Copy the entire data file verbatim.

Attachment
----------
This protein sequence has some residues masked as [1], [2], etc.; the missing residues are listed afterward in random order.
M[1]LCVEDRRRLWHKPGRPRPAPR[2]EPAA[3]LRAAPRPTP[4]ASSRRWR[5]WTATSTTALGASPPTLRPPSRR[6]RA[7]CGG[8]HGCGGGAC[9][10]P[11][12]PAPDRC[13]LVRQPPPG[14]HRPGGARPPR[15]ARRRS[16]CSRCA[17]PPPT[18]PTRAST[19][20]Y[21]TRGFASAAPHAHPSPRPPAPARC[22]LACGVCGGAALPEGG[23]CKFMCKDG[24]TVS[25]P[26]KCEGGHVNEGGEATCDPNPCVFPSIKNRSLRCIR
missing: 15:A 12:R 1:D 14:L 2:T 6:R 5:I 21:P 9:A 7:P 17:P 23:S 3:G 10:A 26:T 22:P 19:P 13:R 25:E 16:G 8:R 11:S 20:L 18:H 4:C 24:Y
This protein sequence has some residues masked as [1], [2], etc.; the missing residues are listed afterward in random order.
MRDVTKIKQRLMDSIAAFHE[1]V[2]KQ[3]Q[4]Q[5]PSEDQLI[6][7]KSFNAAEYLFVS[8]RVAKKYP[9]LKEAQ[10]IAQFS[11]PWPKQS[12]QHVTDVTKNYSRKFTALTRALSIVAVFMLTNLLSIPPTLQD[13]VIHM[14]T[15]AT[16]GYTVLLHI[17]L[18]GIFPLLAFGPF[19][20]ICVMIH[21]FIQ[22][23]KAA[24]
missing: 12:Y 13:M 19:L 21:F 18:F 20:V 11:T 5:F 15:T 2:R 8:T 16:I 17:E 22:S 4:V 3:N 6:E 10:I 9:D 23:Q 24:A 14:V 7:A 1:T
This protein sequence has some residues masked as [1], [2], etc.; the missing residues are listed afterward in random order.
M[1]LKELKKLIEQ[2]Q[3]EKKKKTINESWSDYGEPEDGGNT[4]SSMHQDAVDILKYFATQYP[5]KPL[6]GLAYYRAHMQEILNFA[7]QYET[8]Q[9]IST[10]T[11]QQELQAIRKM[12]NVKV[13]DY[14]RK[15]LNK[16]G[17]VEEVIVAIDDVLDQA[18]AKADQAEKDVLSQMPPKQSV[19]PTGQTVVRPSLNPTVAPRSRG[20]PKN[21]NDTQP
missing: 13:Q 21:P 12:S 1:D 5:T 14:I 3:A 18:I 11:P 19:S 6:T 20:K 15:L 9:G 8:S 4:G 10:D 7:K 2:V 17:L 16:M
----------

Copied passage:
This protein sequence has some residues masked as [1], [2], etc.; the missing residues are listed afterward in random order.
M[1]LCVEDRRRLWHKPGRPRPAPR[2]EPAA[3]LRAAPRPTP[4]ASSRRWR[5]WTATSTTALGASPPTLRPPSRR[6]RA[7]CGG[8]HGCGGGAC[9][10]P[11][12]PAPDRC[13]LVRQPPPG[14]HRPGGARPPR[15]ARRRS[16]CSRCA[17]PPPT[18]PTRAST[19][20]Y[21]TRGFASAAPHAHPSPRPPAPARC[22]LACGVCGGAALPEGG[23]CKFMCKDG[24]TVS[25]P[26]KCEGGHVNEGGEATCDPNPCVFPSIKNRSLRCIR
missing: 15:A 12:R 1:D 14:L 2:T 6:R 5:I 21:P 9:A 7:P 17:P 23:S 3:G 10:A 26:T 22:P 19:P 13:R 25:E 16:G 8:R 11:S 20:L 18:H 4:C 24:Y
This protein sequence has some residues masked as [1], [2], etc.; the missing residues are listed afterward in random order.
MRDVTKIKQRLMDSIAAFHE[1]V[2]KQ[3]Q[4]Q[5]PSEDQLI[6][7]KSFNAAEYLFVS[8]RVAKKYP[9]LKEAQ[10]IAQFS[11]PWPKQS[12]QHVTDVTKNYSRKFTALTRALSIVAVFMLTNLLSIPPTLQD[13]VIHM[14]T[15]AT[16]GYTVLLHI[17]L[18]GIFPLLAFGPF[19][20]ICVMIH[21]FIQ[22][23]KAA[24]
missing: 12:Y 13:M 19:L 21:F 18:F 20:V 11:T 5:F 15:T 2:R 8:T 16:I 17:E 22:S 4:V 3:N 6:E 10:I 9:D 23:Q 24:A 14:V 7:A 1:T
This protein sequence has some residues masked as [1], [2], etc.; the missing residues are listed afterward in random order.
M[1]LKELKKLIEQ[2]Q[3]EKKKKTINESWSDYGEPEDGGNT[4]SSMHQDAVDILKYFATQYP[5]KPL[6]GLAYYRAHMQEILNFA[7]QYET[8]Q[9]IST[10]T[11]QQELQAIRKM[12]NVKV[13]DY[14]RK[15]LNK[16]G[17]VEEVIVAIDDVLDQA[18]AKADQAEKDVLSQMPPKQSV[19]PTGQTVVRPSLNPTVAPRSRG[20]PKN[21]NDTQP
missing: 13:Q 21:P 12:S 1:D 5:T 14:I 3:A 18:I 11:P 19:S 6:T 20:K 15:L 9:G 8:S 4:G 10:D 7:K 2:V 17:L 16:M